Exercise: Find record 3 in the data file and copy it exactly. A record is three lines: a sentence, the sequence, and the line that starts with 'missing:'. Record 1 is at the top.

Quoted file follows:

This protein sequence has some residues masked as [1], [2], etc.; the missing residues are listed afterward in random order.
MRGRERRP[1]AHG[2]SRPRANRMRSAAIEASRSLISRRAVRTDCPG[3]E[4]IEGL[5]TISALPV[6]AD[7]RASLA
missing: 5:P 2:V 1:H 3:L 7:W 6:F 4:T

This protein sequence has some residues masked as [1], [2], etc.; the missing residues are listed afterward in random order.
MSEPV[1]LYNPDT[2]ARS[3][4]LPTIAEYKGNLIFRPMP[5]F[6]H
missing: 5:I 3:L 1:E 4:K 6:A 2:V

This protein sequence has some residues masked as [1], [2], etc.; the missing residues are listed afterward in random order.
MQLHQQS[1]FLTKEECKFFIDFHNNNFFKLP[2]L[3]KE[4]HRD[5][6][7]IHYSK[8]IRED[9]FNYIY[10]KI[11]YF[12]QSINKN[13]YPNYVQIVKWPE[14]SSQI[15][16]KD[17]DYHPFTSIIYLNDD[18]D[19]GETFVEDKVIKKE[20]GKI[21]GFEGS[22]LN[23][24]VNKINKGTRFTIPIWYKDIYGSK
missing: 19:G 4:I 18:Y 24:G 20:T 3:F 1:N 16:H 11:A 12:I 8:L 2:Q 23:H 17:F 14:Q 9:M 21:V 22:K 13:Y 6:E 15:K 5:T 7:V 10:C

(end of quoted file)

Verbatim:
This protein sequence has some residues masked as [1], [2], etc.; the missing residues are listed afterward in random order.
MQLHQQS[1]FLTKEECKFFIDFHNNNFFKLP[2]L[3]KE[4]HRD[5][6][7]IHYSK[8]IRED[9]FNYIY[10]KI[11]YF[12]QSINKN[13]YPNYVQIVKWPE[14]SSQI[15][16]KD[17]DYHPFTSIIYLNDD[18]D[19]GETFVEDKVIKKE[20]GKI[21]GFEGS[22]LN[23][24]VNKINKGTRFTIPIWYKDIYGSK
missing: 19:G 4:I 18:Y 24:G 20:T 3:F 1:N 16:H 11:A 12:I 8:L 2:Q 23:H 17:F 14:Q 9:M 21:V 22:K 13:Y 6:E 15:K 5:T 7:V 10:C